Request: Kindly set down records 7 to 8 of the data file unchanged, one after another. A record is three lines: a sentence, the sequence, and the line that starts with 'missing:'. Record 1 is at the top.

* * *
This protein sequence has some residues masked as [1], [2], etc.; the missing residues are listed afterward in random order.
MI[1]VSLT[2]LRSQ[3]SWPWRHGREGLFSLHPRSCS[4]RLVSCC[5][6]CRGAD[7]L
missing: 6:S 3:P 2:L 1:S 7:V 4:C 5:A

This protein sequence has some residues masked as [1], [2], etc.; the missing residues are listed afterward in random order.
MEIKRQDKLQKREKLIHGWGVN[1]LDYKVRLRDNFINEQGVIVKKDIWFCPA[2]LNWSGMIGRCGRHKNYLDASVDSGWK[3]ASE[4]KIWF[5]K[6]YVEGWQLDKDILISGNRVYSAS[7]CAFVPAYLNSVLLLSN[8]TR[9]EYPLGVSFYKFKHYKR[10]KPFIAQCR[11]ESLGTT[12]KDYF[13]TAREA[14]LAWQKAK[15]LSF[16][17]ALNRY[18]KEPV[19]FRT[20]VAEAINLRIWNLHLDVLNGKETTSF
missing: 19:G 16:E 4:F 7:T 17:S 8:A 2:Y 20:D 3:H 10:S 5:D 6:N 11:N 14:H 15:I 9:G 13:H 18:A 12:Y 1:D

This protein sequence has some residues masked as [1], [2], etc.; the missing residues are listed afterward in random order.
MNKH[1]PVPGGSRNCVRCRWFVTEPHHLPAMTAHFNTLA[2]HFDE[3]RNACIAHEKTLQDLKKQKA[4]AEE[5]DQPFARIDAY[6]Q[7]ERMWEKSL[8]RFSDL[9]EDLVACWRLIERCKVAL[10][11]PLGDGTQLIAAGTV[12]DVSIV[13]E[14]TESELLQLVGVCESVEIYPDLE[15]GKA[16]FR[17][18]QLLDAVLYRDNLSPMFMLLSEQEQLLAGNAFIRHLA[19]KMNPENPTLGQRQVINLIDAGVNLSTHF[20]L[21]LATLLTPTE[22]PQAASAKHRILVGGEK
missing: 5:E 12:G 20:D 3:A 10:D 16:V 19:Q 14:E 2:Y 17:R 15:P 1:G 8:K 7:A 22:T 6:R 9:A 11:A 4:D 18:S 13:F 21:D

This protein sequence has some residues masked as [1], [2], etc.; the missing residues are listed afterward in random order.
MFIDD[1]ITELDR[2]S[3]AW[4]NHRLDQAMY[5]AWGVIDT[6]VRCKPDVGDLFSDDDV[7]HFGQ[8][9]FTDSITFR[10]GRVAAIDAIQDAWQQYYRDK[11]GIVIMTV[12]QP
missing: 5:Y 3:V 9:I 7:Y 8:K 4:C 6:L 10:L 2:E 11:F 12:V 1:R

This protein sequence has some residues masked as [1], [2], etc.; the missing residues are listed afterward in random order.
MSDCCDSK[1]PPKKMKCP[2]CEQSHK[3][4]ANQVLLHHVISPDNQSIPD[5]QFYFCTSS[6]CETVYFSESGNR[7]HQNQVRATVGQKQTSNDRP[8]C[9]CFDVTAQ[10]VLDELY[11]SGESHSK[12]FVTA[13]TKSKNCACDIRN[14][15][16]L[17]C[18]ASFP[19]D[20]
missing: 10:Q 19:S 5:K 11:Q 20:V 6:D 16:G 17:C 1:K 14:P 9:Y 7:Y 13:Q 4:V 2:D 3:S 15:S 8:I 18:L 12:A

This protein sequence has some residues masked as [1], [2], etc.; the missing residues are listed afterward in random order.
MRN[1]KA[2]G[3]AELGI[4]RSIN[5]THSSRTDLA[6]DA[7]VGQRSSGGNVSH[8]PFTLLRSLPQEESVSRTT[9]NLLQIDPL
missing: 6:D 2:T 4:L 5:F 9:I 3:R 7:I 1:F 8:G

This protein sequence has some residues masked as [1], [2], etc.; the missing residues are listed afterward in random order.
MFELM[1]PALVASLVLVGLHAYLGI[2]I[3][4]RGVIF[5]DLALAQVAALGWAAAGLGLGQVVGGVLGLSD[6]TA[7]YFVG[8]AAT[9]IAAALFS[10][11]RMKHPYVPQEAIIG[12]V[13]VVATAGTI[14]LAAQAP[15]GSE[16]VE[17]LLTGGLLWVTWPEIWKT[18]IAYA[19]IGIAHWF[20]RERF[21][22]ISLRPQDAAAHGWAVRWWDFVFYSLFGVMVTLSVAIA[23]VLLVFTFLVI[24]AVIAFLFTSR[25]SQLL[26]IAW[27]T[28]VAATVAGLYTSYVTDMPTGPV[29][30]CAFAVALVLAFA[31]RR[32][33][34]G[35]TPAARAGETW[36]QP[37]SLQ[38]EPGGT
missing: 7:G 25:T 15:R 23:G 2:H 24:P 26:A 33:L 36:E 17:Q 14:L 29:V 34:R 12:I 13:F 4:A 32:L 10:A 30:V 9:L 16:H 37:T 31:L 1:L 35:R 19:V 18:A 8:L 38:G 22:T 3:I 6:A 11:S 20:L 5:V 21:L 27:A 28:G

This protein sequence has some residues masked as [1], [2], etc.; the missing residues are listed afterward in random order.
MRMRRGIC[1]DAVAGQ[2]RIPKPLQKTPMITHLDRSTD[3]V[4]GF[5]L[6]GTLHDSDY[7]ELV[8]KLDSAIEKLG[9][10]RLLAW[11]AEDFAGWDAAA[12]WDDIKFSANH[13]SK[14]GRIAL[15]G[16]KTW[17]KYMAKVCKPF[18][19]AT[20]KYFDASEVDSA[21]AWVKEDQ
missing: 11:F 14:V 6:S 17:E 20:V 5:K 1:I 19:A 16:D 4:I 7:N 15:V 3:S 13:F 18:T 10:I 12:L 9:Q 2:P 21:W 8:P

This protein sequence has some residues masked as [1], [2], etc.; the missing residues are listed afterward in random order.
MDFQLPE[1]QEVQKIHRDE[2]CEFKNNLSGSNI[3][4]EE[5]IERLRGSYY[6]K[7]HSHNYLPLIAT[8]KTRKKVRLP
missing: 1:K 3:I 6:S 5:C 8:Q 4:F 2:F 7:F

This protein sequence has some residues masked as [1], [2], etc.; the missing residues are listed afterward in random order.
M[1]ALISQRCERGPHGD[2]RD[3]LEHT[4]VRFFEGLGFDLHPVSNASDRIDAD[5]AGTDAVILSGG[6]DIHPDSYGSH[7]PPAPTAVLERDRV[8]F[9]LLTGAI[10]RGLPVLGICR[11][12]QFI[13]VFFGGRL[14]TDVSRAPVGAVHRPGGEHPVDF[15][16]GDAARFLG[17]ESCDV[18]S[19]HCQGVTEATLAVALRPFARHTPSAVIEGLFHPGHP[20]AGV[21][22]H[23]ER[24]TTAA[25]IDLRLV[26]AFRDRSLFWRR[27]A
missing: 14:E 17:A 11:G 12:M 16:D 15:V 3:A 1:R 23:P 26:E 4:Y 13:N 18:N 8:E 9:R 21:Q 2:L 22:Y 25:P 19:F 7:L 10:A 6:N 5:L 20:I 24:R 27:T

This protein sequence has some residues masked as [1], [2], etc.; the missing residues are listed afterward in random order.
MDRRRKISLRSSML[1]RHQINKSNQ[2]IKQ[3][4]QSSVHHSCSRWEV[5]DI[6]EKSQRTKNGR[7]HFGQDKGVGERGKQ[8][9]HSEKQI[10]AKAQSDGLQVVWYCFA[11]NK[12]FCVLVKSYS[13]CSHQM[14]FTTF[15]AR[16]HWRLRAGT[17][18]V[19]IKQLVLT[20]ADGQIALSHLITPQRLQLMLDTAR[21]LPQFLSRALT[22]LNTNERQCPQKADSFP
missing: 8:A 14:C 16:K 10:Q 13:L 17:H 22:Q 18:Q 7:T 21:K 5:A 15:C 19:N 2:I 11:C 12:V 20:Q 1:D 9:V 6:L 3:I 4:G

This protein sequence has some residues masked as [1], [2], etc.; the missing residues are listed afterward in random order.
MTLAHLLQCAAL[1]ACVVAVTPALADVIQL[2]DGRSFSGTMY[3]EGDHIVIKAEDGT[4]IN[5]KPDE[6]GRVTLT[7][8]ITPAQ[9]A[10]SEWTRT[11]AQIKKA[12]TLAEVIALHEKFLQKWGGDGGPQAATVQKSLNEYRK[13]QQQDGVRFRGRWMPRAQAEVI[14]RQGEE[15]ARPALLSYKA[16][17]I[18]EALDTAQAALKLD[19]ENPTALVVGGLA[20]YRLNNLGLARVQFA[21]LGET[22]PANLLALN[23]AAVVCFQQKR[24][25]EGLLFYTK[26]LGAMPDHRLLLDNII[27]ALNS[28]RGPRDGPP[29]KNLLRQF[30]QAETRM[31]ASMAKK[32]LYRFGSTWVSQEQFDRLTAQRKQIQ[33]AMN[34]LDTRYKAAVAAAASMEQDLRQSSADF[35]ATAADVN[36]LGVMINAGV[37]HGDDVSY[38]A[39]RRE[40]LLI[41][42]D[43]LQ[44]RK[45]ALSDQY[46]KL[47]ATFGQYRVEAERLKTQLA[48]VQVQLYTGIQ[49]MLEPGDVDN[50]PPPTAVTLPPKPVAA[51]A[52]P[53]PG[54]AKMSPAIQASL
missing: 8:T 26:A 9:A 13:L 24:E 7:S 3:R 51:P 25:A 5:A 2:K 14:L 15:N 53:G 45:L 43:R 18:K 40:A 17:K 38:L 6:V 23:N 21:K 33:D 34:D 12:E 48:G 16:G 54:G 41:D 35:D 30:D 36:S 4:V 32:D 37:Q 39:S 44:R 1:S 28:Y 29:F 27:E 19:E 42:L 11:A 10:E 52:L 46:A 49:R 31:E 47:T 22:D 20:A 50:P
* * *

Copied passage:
This protein sequence has some residues masked as [1], [2], etc.; the missing residues are listed afterward in random order.
MFELM[1]PALVASLVLVGLHAYLGI[2]I[3][4]RGVIF[5]DLALAQVAALGWAAAGLGLGQVVGGVLGLSD[6]TA[7]YFVG[8]AAT[9]IAAALFS[10][11]RMKHPYVPQEAIIG[12]V[13]VVATAGTI[14]LAAQAP[15]GSE[16]VE[17]LLTGGLLWVTWPEIWKT[18]IAYA[19]IGIAHWF[20]RERF[21][22]ISLRPQDAAAHGWAVRWWDFVFYSLFGVMVTLSVAIA[23]VLLVFTFLVI[24]AVIAFLFTSR[25]SQLL[26]IAW[27]T[28]VAATVAGLYTSYVTDMPTGPV[29][30]CAFAVALVLAFA[31]RR[32][33][34]G[35]TPAARAGETW[36]QP[37]SLQ[38]EPGGT
missing: 7:G 25:T 15:R 23:G 2:H 24:P 26:A 33:L 36:E 17:Q 14:L 29:V 34:R 12:I 13:F 4:A 32:L 10:A 30:V 9:L 16:H 37:T 31:L 1:L 35:R 19:V 18:A 8:L 38:G 22:T 3:I 6:A 11:S 20:L 5:V 21:L 27:A 28:G

This protein sequence has some residues masked as [1], [2], etc.; the missing residues are listed afterward in random order.
MRMRRGIC[1]DAVAGQ[2]RIPKPLQKTPMITHLDRSTD[3]V[4]GF[5]L[6]GTLHDSDY[7]ELV[8]KLDSAIEKLG[9][10]RLLAW[11]AEDFAGWDAAA[12]WDDIKFSANH[13]SK[14]GRIAL[15]G[16]KTW[17]KYMAKVCKPF[18][19]AT[20]KYFDASEVDSA[21]AWVKEDQ
missing: 11:F 14:V 6:S 17:E 20:V 5:K 1:I 19:A 16:D 4:I 7:N 15:V 3:S 13:F 18:T 10:I 12:L 9:Q 2:P 21:W 8:P